Despite the Chicago Police Superintendent, Mayor Rahm Emanuel and even comedian Chris Rock condemning Jussie Smollett for staging a hate-crime against himself, the Empire actor has at least one defender:
"It's the correct thing that the charges were dropped," said the 80-year-old Democratic Congresswoman from California in a Sunday interview with Extra at the NAACP Image Awards.
"First of all, we probably will never know all of the details. We’ve heard a lot of information," said Waters.
"No one was hurt — that is, physically, killed, shot — he never committed a crime before, he forfeited the bail and it’s this kind of situation where they close the case all over the country every day. I have learned this isn't unusual."
Smollett, 36, was charged with 16 felony counts for allegedly filing a false police report after he claimed he was the victim of a racist and homophobic attack in which two men beat him, placed a rope around his neck and poured a chemical substance on him while yelling racist and homophobic slurs. Smollett later told police that the men shouted "This is MAGA country!" - a phrase the actor's manager claims he heard as he spoke with Smollett on the phone during the 'attack.'
The two men who conspired with Smollett are two Nigerian-born brothers and friends of the actor, who say Smollett paid them $3,500 to stage the attack. They were caught on video surveillance footage buying ski masks and black hats, while they later admitted to filling a hot-sauce bottle with the bleach that was thrown on Smollett. Of note, they also placed a noose around Smollett's neck which he was still wearing when police arrived to his apartment later that evening.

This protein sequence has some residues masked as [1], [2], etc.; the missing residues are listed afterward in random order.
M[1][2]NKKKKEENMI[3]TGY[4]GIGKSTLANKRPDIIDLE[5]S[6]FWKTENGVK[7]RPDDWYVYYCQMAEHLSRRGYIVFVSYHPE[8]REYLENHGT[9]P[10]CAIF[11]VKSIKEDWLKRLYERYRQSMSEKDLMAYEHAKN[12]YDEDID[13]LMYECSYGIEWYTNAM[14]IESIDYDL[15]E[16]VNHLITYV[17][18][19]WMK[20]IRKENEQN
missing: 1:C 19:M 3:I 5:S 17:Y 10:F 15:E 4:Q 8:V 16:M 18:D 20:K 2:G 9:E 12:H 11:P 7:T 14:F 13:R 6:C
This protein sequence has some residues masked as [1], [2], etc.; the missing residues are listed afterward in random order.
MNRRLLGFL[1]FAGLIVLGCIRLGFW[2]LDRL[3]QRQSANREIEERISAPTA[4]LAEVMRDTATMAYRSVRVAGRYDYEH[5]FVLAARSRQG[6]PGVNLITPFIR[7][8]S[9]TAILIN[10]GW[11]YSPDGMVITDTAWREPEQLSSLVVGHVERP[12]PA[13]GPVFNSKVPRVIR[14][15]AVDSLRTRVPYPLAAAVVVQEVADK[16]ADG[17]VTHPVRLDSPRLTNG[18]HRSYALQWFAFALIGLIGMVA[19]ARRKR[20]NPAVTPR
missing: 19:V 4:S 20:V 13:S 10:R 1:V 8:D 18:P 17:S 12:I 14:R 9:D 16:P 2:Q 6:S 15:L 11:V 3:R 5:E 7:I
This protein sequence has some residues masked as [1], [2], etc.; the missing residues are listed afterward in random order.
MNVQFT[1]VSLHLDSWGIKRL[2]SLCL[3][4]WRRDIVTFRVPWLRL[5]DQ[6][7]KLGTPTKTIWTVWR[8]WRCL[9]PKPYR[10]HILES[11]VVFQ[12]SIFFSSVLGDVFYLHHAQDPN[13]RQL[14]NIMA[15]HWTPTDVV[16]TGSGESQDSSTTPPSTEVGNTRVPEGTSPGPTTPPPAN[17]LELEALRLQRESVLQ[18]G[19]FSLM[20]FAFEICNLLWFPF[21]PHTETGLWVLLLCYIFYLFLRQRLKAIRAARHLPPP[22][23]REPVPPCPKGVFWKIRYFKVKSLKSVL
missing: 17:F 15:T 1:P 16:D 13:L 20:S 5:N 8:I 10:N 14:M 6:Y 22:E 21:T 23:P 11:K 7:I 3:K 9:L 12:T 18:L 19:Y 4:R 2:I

At the 11th hour - as the two brothers and the Chicago PD were prepared to testify against Smollett - the charges against him were unexpectedly dropped, infuriating police and mayor Rahm Emanuel, who called it a "whitewash of justice."
While Smollett has maintained his innocence, Cook County prosecutors said that he was not exonerated - but that 16 hours of 'community service' he had previously done was a sufficient punishment. Smollett's service to the community consisted of visiting Rev. Jesse Jackson's civil rights group, and speaking with high school kids thinking about going to college.